Frank Deering’s son, Joseph G., was born September 13, 1894, in Saco.  After graduating from Yale in 1917, he returned in the early 1920’s to join the business and began a long, successful career in business and community affairs. The business prospered and included the annual river log drive; one of the finest sawmills in New England; and finished lumber of all grades & sizes to Maine customers as well as to wholesalers throughout the Northeast.  Additional building materials were added to serve local contractors: doors, windows, roofing, hardware, etc.

The close succession of three major events:  the 1938 hurricane, World War II, and the Forest Fires of 1947, forced the discontinuance of sawmilling on Spring’s Island.  The last Saco River log drive to the Biddeford sawmill took place in 1943.  The last log was sawn on the island in 1948.  Lumber planing and moulder work was phased out in the 1950’s.

Joseph G. Deering (grandson) sold the company to Thomas M. Armstrong in 1958, and the name changed to Deering Lumber, Inc. in 1960.   His son, C.D. Armstrong began working at the company in 1984, and purchased the building supply business in 1987.

Through the years of lumber retailing on the island, and to this very day, the pine lumber sold at our yard has come primarily from Saco River Valley.  Since 1960, our line of building materials has broadened and changed.  The construction business has rapidly evolved with a wide variety of new products and building systems. Wood Structures, a well-established local manufacturer got its start in Building #5 in the 1970’s.  Additional real estate on Spring’s Island, adjacent to the original lumber yard, has been purchased over the years.  We now occupy 15 different buildings on approximately four acres.  Some of these buildings have been modernized and rehabilitated, others have been maintained largely as they were 100 years ago.  Our current store, built in 1980, provides our customers with a full assortment of materials needed by building contractors.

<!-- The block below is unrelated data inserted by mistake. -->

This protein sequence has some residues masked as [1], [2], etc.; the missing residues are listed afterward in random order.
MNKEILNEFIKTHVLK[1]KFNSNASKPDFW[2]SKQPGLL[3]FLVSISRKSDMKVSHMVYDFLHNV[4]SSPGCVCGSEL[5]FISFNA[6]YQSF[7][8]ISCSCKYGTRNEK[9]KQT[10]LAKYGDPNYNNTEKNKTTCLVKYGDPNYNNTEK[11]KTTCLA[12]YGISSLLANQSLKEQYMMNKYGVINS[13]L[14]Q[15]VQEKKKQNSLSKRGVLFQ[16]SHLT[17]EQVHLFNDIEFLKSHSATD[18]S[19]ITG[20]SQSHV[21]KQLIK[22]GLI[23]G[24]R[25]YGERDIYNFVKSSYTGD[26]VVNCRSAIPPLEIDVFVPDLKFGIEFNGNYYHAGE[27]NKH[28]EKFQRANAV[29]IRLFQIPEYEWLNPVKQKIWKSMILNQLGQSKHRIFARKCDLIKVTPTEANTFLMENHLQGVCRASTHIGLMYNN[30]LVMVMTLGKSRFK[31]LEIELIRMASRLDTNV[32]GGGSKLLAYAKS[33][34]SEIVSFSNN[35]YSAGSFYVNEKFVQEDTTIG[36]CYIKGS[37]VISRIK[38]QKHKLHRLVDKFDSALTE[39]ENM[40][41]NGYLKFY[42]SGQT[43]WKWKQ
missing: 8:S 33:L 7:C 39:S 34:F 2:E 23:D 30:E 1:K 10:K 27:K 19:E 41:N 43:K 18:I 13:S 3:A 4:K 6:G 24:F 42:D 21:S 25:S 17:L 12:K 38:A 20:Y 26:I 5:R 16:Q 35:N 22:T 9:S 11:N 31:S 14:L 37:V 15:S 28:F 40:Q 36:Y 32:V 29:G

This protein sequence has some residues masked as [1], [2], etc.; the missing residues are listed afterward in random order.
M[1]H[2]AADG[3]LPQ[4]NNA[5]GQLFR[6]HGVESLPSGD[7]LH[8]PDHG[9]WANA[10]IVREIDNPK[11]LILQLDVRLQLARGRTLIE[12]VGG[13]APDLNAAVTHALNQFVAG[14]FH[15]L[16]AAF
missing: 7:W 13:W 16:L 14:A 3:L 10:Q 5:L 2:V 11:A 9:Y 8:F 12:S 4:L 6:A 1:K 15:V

In 1991 Deering purchased a location in Kennebunk to improve its service and convenience for local building contractors.  In 1995 the company expanded the Biddeford store and its offering of builder’s hardware and associated products.   In 1997 the company expanded its paint products offering to provide a full service paint shop within its stores.  In 1998 the company added a contractor tool and equipment rental department to its Biddeford location.  In 2006 Andersen Window warranty repair services were added.  In 2008 contractor tool repairs broadened the services the Deering offers to the professional building contractor.

In 2012 Deering purchased former LaValley Lumber locations in Sanford and Springvale Maine.  The company is proud to carry on the traditions of quality products and services the LaValley family worked hard to establish.

Today the 3 Deering Lumber locations offer a full array of products and services selected to serve quality conscious residential building contractors from all over Southern Maine.  The company has gained the buying power of major national co-operatives while enjoying the advantages of being locally owned and operated.

We are proud of the history and traditions of the Deering name and the lumber business, as it has functioned successfully for over 150 years.  We are committed to continue that tradition for many years to come.